If a job looks like it won't satisfy you or help with your skill set, don't take it. It's really that simple. If you think that the money is not enough or the time given to complete the contract is inadequate, do not take it.
You are freelancing remember but be sure you work with the caliber of clients you want. You have bills to pay, right? Ramen noodles and mac-n-cheese are getting old.
GET PAID for any job you do unless you are testing to build a portfolio of work that you can be proud of.
Never waste your precious time and energy on below par work with below par clients. Learn to tell a client a polite but firm "thank you, but no thank you." My experience has taught me that saying this to a client does not burn bridges, but it makes them want to hire you even more.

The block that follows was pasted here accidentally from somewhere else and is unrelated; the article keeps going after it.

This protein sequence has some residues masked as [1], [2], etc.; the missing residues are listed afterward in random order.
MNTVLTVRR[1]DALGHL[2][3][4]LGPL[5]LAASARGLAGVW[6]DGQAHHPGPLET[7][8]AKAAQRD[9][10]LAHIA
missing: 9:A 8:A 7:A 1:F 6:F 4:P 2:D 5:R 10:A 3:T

Honey, the internet is a scary place sometimes. There are at least 99,999+ thousand blog posts and articles in the world on marketing yourself or business and everyone nowadays is a "makeup educator". They talk about business, makeup and everything under the sun. But are they truly living the "freelance" life? Are they walking the walk or just talking the talk?
Marketing yourself and understanding your strengths is important. Knowing how to describe yourself is also imperative. Your experience is important- Taking a freelance job because you are unqualified crumbles very fast if you fail to deliver the work.
Do good work. Continue learning new things. Then do better work. Keep improving.
The more you follow these secrets, develop a hustle and find courage in your human spirit the faster you will be to be on your way to being a full time freelance makeup artist.